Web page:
How do you remove the milk jugs from the waste stream? And separate them from the “recycled” mixed materials?

That’s a quite energy/work/labor intensive operation isn’t it?

John in Redding

Never confuse a liberal with new facts. They are stuck on the idea that recycling is the perfect policy and don’t care that it is not working like is supposed to. They did their part and could careless it is all screwed up downstream of them.

Don

There is more plastic to be recycled than is need for recycled plastic. Plastic is not like metal which can be melted down, it is molecules going through chemical reactions. Metals are basically frozen mixtures of atoms which can be melted and resolidified. Atoms are the basic building blocks of the crystal structures in useful metals, casting and forging temperatures do not harm atoms – recycling is not harmful.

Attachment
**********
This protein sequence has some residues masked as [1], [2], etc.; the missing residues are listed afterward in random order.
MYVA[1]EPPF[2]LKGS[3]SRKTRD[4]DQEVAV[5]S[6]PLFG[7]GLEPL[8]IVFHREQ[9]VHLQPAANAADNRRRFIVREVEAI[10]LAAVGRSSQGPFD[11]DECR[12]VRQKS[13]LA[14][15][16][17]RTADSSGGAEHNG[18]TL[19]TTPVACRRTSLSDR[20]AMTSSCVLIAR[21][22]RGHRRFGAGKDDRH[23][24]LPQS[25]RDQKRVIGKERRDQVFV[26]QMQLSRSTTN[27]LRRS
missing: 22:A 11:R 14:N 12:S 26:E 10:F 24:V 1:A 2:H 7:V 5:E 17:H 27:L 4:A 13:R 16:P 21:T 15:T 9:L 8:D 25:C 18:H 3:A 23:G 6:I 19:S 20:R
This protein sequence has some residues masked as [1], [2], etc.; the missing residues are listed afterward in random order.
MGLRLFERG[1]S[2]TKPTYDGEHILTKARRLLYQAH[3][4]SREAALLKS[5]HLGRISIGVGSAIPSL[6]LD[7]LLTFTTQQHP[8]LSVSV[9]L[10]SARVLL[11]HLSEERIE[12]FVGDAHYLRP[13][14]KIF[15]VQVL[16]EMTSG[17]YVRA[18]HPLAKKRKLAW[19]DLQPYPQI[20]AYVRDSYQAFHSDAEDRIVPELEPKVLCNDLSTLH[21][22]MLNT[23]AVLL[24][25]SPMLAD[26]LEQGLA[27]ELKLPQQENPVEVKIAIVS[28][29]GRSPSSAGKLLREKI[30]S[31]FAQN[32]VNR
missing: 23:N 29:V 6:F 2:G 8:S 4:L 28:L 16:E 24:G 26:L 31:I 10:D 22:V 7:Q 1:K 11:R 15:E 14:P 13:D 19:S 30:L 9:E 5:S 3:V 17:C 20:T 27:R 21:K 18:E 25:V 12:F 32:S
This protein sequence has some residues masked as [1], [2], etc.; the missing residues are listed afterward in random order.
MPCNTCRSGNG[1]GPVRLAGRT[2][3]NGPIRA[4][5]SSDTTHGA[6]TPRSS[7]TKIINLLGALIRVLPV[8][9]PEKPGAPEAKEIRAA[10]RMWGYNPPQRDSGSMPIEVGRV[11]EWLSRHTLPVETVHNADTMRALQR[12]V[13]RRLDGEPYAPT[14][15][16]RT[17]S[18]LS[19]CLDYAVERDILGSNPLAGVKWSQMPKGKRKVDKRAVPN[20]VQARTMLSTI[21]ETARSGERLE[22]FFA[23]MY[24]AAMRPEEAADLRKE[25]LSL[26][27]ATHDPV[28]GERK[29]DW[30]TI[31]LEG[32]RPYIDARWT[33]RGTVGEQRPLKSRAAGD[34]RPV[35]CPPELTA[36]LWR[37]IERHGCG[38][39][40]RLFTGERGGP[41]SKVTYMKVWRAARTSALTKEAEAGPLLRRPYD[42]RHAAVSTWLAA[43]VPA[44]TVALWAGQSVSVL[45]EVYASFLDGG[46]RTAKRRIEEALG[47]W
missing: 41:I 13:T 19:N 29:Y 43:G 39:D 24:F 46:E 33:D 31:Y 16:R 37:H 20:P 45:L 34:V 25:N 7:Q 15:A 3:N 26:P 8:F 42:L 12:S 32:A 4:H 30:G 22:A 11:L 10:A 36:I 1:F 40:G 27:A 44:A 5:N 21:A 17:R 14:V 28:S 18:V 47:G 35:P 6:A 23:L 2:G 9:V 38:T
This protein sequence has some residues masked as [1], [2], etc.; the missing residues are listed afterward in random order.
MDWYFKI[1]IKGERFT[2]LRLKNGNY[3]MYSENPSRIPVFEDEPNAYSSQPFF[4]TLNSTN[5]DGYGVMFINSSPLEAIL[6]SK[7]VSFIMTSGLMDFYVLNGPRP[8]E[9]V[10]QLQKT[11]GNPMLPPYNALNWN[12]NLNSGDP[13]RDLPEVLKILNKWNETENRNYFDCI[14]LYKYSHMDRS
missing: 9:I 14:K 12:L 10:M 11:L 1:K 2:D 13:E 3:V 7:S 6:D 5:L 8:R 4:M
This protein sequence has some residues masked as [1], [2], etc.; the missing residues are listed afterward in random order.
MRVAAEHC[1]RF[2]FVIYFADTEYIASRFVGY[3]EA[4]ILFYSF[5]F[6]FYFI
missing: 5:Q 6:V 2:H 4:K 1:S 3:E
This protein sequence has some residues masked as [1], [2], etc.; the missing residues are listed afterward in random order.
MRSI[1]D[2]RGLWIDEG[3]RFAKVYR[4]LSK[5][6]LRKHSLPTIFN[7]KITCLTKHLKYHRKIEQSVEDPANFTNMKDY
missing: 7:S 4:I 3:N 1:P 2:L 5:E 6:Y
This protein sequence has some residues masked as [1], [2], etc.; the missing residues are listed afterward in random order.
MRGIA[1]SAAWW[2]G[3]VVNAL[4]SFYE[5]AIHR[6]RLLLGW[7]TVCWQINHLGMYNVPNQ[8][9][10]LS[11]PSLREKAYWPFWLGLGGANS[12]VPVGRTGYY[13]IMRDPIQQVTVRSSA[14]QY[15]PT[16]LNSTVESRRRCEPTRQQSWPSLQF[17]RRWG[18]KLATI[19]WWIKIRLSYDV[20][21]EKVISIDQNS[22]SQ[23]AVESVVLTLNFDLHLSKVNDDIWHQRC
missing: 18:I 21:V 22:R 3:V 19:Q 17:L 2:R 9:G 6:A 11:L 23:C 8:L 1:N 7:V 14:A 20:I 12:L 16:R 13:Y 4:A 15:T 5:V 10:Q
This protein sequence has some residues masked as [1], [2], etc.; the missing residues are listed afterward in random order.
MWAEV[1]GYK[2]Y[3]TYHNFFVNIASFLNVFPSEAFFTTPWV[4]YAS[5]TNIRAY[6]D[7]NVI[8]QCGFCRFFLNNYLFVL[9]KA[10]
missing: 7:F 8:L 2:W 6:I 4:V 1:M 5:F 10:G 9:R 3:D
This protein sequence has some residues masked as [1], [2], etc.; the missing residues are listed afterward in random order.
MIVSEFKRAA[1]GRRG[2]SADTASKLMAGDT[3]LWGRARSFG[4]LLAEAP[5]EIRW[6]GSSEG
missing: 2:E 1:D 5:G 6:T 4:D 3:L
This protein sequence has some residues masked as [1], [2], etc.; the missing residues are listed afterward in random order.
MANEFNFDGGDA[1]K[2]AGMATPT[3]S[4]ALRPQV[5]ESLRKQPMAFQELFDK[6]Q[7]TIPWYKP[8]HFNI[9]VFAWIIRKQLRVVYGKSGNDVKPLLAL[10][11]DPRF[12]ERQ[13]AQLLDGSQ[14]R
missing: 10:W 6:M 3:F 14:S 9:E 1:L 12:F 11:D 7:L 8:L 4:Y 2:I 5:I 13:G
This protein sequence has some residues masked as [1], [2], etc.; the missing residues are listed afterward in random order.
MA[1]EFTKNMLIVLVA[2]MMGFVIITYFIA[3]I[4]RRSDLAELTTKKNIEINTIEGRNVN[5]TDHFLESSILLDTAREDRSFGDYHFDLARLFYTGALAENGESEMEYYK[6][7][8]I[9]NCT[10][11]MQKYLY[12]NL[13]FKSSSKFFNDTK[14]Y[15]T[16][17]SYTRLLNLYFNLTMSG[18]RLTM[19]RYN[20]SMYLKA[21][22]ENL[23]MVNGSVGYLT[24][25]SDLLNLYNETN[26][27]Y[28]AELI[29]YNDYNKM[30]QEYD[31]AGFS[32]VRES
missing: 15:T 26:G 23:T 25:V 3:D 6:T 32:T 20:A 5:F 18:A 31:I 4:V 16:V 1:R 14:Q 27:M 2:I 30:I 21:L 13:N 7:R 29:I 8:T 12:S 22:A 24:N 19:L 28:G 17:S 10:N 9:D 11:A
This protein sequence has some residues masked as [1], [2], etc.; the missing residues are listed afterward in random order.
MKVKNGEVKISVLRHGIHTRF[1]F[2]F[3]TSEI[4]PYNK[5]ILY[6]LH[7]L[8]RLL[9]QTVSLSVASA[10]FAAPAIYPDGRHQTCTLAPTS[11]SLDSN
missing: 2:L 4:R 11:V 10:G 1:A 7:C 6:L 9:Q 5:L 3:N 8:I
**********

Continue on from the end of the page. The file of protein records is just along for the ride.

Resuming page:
The. Basic building blocks of plastics are molecules of various lengths. Processing temperatures, solar radiation, weathering, chemical exposure all can damage the molecules. If the molecule is changed the plastic is changed. Some(most??) manufacturers mix virgin plastic with recycled plastic – just using recycled plastic leads to lower quality product.

Some countries pay their manufacturers to take western plastic to appease western politicians/environmentalists. The manufacturers take the subsidy and toss the plastic…

Actually most plastic is like metal that can be melted down

Its just not an element, so its likely to change chemical composition during that melt down

As you point out.

Burn it. Its the obvious solution.

Dr Deanster

Yep …. think of the GWs of electricity we could generate with all that plastic in the pacific. Mix it in with some coal, and be done with it.

A C Osborn

This, plus heat and save the Forests at the same time.

Urederra

Or bury it, and you can say that you are sequestring carbon. Cheaper and safer than pumping CO2 into the ground, and therefore less silly.